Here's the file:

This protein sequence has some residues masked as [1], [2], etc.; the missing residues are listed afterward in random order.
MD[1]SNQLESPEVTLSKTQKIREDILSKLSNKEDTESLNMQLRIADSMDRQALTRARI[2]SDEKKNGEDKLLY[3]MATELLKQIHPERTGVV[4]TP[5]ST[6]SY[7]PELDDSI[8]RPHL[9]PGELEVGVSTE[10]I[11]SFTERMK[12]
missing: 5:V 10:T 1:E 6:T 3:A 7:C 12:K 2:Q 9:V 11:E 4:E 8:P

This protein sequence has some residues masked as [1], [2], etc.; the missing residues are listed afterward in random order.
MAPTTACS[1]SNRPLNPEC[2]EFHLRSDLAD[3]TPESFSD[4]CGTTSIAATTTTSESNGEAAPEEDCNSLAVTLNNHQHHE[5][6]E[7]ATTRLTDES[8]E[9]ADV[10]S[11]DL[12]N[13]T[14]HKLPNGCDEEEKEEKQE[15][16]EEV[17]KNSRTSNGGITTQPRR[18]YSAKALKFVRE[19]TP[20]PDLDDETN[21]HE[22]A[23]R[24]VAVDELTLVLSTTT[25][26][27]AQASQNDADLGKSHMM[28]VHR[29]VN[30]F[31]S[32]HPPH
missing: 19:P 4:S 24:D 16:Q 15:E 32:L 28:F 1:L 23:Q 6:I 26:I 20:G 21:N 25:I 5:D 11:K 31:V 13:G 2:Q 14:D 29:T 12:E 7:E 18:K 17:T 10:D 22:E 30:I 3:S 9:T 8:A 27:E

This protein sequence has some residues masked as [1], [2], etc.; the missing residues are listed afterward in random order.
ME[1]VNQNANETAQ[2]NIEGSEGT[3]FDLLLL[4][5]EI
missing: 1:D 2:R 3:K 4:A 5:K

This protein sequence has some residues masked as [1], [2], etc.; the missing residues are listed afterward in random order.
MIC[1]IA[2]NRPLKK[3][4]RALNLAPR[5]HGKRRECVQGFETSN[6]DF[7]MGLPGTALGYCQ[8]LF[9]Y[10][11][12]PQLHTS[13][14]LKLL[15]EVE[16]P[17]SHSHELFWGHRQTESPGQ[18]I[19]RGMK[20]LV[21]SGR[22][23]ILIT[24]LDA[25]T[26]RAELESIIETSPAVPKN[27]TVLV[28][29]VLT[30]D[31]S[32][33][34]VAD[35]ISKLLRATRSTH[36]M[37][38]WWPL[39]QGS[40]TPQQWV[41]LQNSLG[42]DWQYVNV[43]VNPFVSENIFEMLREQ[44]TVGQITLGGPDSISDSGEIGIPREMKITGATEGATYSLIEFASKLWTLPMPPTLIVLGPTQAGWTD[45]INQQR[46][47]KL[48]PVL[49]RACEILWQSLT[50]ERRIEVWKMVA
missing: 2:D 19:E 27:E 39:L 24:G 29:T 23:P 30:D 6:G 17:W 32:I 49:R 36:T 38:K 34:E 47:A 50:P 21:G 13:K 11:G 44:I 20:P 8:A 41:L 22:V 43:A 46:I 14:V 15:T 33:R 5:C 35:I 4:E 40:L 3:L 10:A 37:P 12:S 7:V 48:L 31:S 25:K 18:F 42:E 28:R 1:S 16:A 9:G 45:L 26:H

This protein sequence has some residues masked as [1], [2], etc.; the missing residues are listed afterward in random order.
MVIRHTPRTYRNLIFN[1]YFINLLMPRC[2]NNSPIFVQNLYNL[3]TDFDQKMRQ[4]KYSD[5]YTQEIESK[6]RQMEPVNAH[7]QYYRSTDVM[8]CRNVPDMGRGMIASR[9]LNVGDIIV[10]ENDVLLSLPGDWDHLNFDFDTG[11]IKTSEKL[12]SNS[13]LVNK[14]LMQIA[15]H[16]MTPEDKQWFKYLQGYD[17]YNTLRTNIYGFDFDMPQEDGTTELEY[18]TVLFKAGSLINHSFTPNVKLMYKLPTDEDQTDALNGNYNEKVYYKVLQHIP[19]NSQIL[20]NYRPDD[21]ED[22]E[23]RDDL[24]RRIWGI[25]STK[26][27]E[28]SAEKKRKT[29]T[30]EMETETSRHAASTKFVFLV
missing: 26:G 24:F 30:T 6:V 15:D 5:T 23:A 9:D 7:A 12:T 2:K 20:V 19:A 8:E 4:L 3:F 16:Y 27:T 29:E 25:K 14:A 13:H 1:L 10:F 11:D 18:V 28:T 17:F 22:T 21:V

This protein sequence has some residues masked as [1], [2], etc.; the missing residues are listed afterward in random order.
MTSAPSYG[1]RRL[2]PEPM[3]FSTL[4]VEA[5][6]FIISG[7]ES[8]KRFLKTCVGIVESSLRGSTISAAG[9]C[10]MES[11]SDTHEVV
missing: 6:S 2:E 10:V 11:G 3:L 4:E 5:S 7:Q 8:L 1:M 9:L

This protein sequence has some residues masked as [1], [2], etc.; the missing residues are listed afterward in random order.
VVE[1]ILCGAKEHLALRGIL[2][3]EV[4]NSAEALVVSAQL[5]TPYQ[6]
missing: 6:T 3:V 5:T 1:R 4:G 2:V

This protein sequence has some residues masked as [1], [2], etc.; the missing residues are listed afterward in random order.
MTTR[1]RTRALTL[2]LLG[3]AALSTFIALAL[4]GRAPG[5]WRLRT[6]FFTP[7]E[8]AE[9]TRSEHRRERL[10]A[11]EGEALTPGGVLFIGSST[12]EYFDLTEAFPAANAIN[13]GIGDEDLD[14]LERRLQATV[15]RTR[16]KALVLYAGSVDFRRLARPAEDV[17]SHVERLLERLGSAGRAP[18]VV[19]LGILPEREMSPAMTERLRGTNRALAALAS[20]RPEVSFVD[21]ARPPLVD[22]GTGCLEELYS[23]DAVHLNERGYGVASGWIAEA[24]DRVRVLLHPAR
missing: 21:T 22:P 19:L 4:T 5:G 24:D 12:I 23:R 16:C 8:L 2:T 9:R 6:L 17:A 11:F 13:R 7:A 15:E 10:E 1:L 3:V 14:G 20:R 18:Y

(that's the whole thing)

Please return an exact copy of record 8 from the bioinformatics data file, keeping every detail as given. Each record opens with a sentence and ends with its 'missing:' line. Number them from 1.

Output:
This protein sequence has some residues masked as [1], [2], etc.; the missing residues are listed afterward in random order.
MTTR[1]RTRALTL[2]LLG[3]AALSTFIALAL[4]GRAPG[5]WRLRT[6]FFTP[7]E[8]AE[9]TRSEHRRERL[10]A[11]EGEALTPGGVLFIGSST[12]EYFDLTEAFPAANAIN[13]GIGDEDLD[14]LERRLQATV[15]RTR[16]KALVLYAGSVDFRRLARPAEDV[17]SHVERLLERLGSAGRAP[18]VV[19]LGILPEREMSPAMTERLRGTNRALAALAS[20]RPEVSFVD[21]ARPPLVD[22]GTGCLEELYS[23]DAVHLNERGYGVASGWIAEA[24]DRVRVLLHPAR
missing: 21:T 22:P 19:L 4:T 5:G 24:D 12:I 23:R 16:C 8:L 2:T 9:R 6:L 17:A 11:F 13:R 7:A 15:E 10:E 1:L 3:V 14:G 20:R 18:Y